As a Maliseet, Raymond Dupuis’ artworks often deal with identity search. He draws mnemonic territoriality, reinventing rhythms and signals with immemorial roots. He settles his work by representing cartography of psycho-geographical drifts. The artist asserts the presence of traces and signs as symbols of his origins. His first assemblages, which look like totems, are constructed with various pieces of electronic devices. The artist also adds to them forms inspired by the First Nations’ iconography such as icons and symbols from the Hopi and the Navajo tribes from New Mexico. Raymond Dupuis explains that his artworks allow him to give a voice to these ancient nations through elements of obsolete modern communication. He tries to establish a coherent relation and find balance between traditional cultures and the modernity of today’s societies.
The artist has a strong relationship with land and illustrates it through a series of works (oil, collages and photography). He tries to reconfigure the forgotten and lost territories of his ancestors. His practice reflects a slow time slip in the urban experience, shedding light on his nativity. It puts forward the cultural heritage of its precursors through the reality of the contemporary world. He feels Maliseet in the forest and Quebecker in urban areas; he takes in both identity and mixes them in his artworks. “I firmly believe that there are intermediary spaces between human entities and places. My work explores oppositions and complementarities, space and time, loneliness, construction and inference. I question the perception that another memory resides. I especially try to reconfigure the forgotten and lost territories to explore this poorly defined vision of uprooting. I trace the painful memories of my past through the winds of a long migration. My works breathe the uncertainties, the wanderings and difficulties of being an aboriginal within the urban experience. My urgency to express myself and to trace the urbanity of my people is rooted in the fact that the Maliseet Nation is dispersed across the province. I am the space where I am in the architecture of the soul that permeates the post-trail. I live despite myself in the unspeakable wandering between parking lots and grassy cadastres. I live in spite of my true identity, caught along sidewalks explored too often, and filled with indifference, nostalgic of the silence of ancient places. ” Raymond Dupuis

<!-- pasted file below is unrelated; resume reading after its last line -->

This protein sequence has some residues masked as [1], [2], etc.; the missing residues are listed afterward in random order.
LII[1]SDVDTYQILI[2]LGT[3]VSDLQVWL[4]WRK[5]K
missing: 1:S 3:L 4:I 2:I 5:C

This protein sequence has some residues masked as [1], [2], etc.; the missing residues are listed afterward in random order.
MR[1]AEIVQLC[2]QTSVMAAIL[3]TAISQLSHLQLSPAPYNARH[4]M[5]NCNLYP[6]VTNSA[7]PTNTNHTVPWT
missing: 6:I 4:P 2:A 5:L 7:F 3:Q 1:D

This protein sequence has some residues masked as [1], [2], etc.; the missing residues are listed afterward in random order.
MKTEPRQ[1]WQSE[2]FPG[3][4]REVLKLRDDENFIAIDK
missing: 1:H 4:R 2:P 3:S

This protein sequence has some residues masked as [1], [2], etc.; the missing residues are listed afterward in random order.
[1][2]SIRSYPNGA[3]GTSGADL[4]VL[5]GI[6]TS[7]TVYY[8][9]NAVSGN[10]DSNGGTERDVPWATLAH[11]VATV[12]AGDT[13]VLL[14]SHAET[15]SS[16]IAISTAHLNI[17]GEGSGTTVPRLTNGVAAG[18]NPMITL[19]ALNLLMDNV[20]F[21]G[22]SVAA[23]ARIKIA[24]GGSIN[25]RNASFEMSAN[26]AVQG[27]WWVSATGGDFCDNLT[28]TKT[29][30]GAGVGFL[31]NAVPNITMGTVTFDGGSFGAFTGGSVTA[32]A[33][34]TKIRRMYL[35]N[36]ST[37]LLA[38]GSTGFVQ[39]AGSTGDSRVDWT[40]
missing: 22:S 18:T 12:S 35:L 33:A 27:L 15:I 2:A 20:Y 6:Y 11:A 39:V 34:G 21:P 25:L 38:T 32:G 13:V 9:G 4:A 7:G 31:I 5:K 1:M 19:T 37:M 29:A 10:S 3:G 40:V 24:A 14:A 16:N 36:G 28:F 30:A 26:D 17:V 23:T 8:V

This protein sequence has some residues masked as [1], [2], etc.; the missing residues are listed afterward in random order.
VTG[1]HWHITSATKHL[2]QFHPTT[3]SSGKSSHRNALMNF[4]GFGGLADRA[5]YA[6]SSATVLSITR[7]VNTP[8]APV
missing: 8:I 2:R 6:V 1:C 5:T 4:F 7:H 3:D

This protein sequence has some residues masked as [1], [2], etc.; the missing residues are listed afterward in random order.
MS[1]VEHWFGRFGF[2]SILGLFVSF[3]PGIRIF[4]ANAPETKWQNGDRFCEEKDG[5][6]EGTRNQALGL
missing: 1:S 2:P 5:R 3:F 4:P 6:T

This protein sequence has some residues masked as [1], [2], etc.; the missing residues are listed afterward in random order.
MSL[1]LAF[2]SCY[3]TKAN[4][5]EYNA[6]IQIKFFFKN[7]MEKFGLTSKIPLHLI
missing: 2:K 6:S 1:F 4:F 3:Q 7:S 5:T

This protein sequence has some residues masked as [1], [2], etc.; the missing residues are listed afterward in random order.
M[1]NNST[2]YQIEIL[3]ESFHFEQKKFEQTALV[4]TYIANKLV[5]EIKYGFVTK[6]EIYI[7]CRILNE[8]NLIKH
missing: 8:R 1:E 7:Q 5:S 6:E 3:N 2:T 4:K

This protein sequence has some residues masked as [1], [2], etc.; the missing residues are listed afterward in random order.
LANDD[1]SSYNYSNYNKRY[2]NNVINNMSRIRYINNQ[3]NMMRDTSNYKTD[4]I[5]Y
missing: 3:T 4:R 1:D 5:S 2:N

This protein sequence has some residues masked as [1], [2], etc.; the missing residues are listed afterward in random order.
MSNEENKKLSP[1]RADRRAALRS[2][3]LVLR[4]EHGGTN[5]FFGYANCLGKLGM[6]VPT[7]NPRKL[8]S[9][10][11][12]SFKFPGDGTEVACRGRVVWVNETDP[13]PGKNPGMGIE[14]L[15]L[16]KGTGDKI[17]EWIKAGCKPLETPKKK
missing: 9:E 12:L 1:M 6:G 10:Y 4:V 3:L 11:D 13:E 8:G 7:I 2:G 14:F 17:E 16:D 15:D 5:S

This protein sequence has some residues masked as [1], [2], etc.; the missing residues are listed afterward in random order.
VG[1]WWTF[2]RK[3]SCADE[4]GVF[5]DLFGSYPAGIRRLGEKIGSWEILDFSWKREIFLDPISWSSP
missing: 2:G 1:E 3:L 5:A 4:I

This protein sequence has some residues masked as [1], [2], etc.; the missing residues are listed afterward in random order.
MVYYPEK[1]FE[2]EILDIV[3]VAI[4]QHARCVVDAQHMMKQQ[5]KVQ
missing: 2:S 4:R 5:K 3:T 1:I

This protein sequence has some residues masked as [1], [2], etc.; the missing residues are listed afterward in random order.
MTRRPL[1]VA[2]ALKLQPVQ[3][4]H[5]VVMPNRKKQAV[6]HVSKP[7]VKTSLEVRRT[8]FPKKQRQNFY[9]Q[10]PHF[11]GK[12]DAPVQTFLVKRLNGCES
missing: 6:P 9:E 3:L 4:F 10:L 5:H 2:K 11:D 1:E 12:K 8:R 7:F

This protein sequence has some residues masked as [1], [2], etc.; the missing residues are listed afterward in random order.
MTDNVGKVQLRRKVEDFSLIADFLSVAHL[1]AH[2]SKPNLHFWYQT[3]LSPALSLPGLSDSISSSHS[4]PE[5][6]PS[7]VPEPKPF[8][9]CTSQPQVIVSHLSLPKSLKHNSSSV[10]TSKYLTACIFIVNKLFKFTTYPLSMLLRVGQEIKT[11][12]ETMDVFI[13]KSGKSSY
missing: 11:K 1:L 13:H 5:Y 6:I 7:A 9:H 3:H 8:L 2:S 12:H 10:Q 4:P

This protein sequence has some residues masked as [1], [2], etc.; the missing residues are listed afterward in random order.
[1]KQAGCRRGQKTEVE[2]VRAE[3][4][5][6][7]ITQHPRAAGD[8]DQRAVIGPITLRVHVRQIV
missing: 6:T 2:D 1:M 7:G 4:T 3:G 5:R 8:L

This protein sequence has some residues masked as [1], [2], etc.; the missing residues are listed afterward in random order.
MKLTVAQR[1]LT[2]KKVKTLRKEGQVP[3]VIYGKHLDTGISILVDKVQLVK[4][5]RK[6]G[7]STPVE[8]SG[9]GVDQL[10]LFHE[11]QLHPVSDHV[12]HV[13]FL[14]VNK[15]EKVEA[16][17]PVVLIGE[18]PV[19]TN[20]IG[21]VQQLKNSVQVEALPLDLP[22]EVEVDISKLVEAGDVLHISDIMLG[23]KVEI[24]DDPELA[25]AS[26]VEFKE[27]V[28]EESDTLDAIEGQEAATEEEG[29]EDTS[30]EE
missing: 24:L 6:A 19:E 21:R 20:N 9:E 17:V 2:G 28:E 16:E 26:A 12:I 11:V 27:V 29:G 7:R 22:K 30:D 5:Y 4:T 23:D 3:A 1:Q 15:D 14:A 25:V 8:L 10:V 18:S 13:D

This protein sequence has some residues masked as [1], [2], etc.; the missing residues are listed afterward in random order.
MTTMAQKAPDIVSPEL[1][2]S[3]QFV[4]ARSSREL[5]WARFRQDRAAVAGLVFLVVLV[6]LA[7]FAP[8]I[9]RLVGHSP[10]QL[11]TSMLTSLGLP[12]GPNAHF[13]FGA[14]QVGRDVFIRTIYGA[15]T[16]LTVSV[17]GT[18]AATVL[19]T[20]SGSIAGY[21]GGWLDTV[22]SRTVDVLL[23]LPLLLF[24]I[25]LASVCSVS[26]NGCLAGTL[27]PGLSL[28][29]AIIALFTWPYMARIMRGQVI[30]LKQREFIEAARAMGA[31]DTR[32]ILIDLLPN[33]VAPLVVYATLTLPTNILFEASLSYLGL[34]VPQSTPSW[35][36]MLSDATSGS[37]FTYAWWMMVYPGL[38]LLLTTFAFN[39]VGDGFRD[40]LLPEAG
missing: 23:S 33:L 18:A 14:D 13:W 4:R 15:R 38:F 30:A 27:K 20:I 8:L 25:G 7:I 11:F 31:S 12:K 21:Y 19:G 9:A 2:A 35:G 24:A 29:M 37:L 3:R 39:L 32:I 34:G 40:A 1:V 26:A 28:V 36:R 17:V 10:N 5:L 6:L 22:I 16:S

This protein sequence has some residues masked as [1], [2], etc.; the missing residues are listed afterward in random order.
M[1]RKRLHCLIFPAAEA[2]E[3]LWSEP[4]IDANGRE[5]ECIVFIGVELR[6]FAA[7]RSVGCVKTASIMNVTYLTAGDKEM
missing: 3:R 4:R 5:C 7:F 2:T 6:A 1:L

Son of a Metis father and a Quebecker mother, Raymond Dupuis was born in Nova Scotia. He studied at the Institute of Applied Arts in Montréal, from 1964 to 1967. Since, he has presented more than 30 solo exhibitions in Montréal, New York and participated in numerous group exhibitions in Canada, in the United States, Europe and Taiwan. His paintings, sculptures and assemblages are part of major public collections in Québec, Ontario, British Columbia and Philadelphia.